Batumi is a thriving metropolitan city combining traditional Georgian charm with ultra-contemporary architecture. This is because the Adjarian government began an initiative over 10 years ago to spur tourism by financing many new constructions. Although some of the modern skyscrapers border on kitsch, the interplay between old and new is a fascinating sight.
Architectus pulled from France, Turkey, England and the Russian Empire when designing Batumi. The city has now become like a museum of different styles. Here’s a breakdown of the top things to see in Batumi!
For a view of traditional Batumi, visit the quiet and quaint Old Town area located on the eastern side of the city. The superb Art Nouveau architecture, together with the cobblestone streets and peaceful atmosphere, will make you fall in love with Batumi.
There are some interesting things to see in Old Town including:
- Europe Square: The cultural hub of Batumi with great displays of architecture. This is where large concerts and celebrations take place (Batumoba – Day of Batumi, Gandagana Folk Festival, and Christmas markets).
- Apollo Cinema: probably the most iconic Art Noveau facade in Batumi. It’s a working movie theater where you can watch films in Georgian, Russian, and English.
- Batumi Piazza: features Italian-style architecture and the use of different materials such as colored ceramics, glass, and marble. Evokes an atmosphere of ancient Roman. You’ll find lots of open-air cafes and shopping here.
- The Astronomical Clock: created in 2010 in Germany. Located on the renovated National Bank of Georgia building in Europe Square.
This area is quite small and you can explore it on foot in 1 – 2 hours, including a visit to one of the many cafes.
Batumi from the Mountains
Argo Cable Car
There are many cable cars around Georgia, and Batumi’s Argo Cable Car is not to be missed. You can catch it near Miracle Park and ride it 256 meters (840 feet) up the mountain. Each of the 20 cars has 8 seats, and the ride lasts about 15 minutes.
In addition to spectacular views, the Argo Entertainment Complex at the top features a restaurant, a wine shop, and a souvenir shop.
Hours: 11am – midnight all year
Cost: 15 GEL ($4.80) round-trip
Another spectacular view can be found from Sameba Church. You can take a 30 minute taxi up to it for about 7 GEL ($2.24). If you trek down, you’ll pass through many charming villages. But it will take about 2 hours.
Hours: 10am – 7pm (summer); 10am – 5pm (winter)
Batumi Botanical Garden
During the summer, the best way to escape the heat is to take the bus about 12km (7.5mi) north to the magical Batumi Botanical Garden. This splendid space was founded over a century ago and was the largest botanical garden in the Soviet Union.
You can admire beautiful and unique plants inside the garden, all layering up the three levels from the seaside to the top of the hill. The steep rise can be tackled using small electric buses, but it’s also pleasant to just wander around and be amazed by the diverse vegetation, originating from all corners of the world.
Hours: 9am – 8pm
Batumi’s Modern Architecture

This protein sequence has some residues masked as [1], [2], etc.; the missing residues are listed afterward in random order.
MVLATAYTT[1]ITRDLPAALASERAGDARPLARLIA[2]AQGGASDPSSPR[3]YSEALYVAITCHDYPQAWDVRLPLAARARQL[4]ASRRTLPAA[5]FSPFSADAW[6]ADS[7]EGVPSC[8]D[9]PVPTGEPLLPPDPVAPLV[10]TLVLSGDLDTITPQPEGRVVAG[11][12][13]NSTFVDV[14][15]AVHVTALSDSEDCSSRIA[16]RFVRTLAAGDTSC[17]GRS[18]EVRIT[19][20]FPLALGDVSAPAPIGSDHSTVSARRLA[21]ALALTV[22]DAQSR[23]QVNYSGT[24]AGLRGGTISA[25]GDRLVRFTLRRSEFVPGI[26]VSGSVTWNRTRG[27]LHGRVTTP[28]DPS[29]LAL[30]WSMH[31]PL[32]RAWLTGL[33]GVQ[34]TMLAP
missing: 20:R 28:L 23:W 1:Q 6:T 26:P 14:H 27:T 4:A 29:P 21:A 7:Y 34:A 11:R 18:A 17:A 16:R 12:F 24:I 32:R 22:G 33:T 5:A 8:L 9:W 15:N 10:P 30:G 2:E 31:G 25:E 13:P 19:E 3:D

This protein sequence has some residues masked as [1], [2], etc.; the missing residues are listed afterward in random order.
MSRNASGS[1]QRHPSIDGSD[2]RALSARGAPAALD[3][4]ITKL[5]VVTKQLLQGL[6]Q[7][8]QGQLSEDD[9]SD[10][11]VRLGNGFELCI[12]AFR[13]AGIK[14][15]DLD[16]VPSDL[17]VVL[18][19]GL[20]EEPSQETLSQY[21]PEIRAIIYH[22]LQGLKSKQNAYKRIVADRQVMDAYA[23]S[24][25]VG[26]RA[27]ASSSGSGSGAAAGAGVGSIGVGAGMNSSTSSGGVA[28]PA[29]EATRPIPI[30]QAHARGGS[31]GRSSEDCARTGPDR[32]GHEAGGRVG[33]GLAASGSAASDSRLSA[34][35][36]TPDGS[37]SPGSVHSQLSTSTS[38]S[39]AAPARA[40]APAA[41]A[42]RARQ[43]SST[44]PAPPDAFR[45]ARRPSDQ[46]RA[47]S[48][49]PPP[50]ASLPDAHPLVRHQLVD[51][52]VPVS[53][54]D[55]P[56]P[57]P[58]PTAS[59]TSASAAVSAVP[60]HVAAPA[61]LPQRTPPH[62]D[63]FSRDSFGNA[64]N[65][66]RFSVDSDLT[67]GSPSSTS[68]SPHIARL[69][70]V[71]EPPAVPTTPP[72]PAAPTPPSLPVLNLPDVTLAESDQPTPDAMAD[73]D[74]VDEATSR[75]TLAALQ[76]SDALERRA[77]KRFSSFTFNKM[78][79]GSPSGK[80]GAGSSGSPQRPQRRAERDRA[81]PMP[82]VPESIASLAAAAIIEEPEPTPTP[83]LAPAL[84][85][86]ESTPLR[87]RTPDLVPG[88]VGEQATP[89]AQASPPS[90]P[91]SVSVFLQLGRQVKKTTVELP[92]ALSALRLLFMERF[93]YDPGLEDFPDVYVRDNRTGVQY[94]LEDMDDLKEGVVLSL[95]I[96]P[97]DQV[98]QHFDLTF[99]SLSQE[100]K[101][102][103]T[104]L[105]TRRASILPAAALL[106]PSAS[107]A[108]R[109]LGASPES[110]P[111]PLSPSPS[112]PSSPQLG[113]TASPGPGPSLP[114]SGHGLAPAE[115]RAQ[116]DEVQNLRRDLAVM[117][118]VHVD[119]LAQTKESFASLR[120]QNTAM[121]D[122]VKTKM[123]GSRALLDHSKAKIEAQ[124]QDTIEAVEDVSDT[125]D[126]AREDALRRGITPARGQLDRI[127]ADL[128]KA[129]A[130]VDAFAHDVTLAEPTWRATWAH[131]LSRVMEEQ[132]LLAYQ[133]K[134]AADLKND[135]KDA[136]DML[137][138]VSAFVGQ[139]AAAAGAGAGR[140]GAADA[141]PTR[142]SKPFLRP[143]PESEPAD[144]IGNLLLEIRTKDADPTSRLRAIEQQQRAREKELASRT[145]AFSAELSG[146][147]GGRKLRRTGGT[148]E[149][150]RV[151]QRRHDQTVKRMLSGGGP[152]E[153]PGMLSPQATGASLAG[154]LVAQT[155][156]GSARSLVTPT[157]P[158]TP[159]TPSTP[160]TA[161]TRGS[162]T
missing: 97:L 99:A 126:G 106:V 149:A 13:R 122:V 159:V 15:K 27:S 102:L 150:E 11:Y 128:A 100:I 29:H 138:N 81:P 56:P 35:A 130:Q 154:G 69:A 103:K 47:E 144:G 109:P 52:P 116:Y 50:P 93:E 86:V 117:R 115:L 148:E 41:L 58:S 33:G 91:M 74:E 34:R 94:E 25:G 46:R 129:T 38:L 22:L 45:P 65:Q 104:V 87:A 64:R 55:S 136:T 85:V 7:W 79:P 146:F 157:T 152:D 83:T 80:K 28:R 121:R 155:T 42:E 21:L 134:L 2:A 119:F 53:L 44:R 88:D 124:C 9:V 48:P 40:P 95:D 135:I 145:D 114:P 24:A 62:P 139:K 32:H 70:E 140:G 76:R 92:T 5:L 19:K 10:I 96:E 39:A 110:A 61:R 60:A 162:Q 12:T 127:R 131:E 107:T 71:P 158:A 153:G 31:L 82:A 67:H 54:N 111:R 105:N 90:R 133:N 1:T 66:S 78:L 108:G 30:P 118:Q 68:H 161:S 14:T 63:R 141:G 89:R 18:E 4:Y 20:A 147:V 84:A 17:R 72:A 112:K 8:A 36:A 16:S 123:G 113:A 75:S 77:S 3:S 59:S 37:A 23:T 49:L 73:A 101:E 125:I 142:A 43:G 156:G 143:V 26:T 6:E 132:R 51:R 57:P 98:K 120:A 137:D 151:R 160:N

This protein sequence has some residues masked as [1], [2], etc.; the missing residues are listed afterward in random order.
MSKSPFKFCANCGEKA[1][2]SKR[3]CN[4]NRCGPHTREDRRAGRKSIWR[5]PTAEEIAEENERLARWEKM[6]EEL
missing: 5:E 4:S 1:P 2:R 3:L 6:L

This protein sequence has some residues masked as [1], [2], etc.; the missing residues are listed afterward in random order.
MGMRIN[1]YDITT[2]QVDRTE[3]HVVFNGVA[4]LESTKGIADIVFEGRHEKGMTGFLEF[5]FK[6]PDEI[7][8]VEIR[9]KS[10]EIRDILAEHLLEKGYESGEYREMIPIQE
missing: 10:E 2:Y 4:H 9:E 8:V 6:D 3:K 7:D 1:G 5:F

Behind the beautiful old buildings, you’ll certainly notice the high rises and modern architecture. In complete contrast, old and new seems to somehow work in this city, creating a fascinating dichotomy. Buildings of note include:
- Batumi Tower: a 35-story skyscraper that even features a small Ferris Wheel built into its side. The building is a bit controversial because it was supposed to be a technical university but was instead sold to a developer to be turned into a hotel.
- Alphabetic Tower: created by Georgian designers as a tribute to their country. This double-helix building has Georgian letters wrapping around, symbolizing the DNA of Georgia. It culminates in an orb and observation deck. Features a rotating restaurant and bar with great panoramic views!
- McDonald’s: Yes, even the McDonald’s in Batumi is architecturally interesting. It features futuristic, cantilevered-glass, and almost resembles a spaceship. Outside are 2 small ponds with little ships floating, advertising McDonald’s.
- The Register Office: An abstract dolphin-inspired building where couples go to register their marriages.
The Ali and Nino Statue
One special sight in this city is the Ali and Nino “Statue of Love” located at the north end of Batumi Boulevard. Georgian artist Tamara Kuh Sitadze designed this pair of sculptures in 2010 for the Venice Biennale. Originally the statues were just known as “Man and Woman,” but gradually they came to be associated with the characters of a tragic Austrian love story.
In the book Ali and Nino, a Muslim man named Ali and a Christian princess named Nino fall in love only to be kept apart by World War I.
The pedestals move in cycles of 8 – 10 minutes. The statues appear to embrace for a brief second, but their segments just miss each other and they’re pulled apart again, a reminder of life’s impermanence. It’s a beautiful sight to see them lit up at night as well.
The Summer Theater
Another fascinating piece of art along Batumi Boulevard is the Summer Theater. This wooden structure was made without the use of a single nail. A fire destroyed the original 1948 building, but an exact recreation was made in 2013. The Summer Theater hosts all sorts of dance troupes and concerts.